The other day I saw a Facebook post that told me I need to “be true to yourself.” To be honest, that scares me to death. I’m stumped by our culture’s bent on believing that people are, at the core, inherently good. I’m not sure I’m even tempted to go down that slippery slope much anymore as all I need to do to be convinced otherwise is to look within and without. To be honest, the look within offers plenty of evidence of depravity. And just when I might be convinced that I’ve got it beat, I realize that the well of my own depravity is deep, full, and strong in flow. If I were to be true to myself. . . well. . . I shudder to think. . .
The look without does the same. Did you read the paper this morning? Did you watch the news last night? Have you listened to the kids you know and love tell stories about the brokenness in their lives?
Understanding and “embracing” the reality of depravity has been a battle. I remember one of my high school teachers instructing us to dwell on the good things in life, avoid thinking about the bad, and to always embrace what’s come to be known as “the power of positive thinking.” I know the intent was good, but I think this type of message can actually do more harm in the long run. If we only focus on the good, we somehow become convinced that we are good. In that kind of world, Christ’s redemption is no longer necessary.
The reality is that our world and everything in it is broken. The Psalmist reminds us that all have “become corrupt” and that “there is no one who does good, not even one” (Psalm 14). The framers of the Heidelberg Catechism remind me that “by nature I am prone to hate God and my neighbor.” Consequently, what I read in my paper and see in my own heart each and every day isn’t at all surprising.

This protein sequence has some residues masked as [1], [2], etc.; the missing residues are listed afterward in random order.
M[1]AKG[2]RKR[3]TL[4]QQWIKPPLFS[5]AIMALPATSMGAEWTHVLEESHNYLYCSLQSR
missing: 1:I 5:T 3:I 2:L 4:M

While I don’t like what I see, I’ve been realizing more and more that I need to keep looking.  I read these words in William Gurnall’s The Christian in Complete Armour: “If you never experienced the mighty power of Satan arrayed against you, you could not know the almighty power of God displayed for you.” For me, the look within at my own dark heart is a great exercise in understanding the light of God’s greatness more deeply. Then, with the Psalmist, I begin to understand “how awesome is the Lord most high” (Psalm 47).
To get practical, here’s a little exercise you can engage in to process all things in your life. . . . experiences, news, film, books, etc. It begins with questioning everything, or perhaps more accurately, processing everything you see through these questions: What does this tell me about me and the rest of humanity? What does this tell me about God? What does this tell me about what God has done for humanity through Christ? And finally, what personal response does what I see require?
We all need accurate and truthful perspective. With God’s help and realistic thinking, I trust we’ll gain it. If not, who needs God?

2 thoughts on “The Evil In Me. . . .

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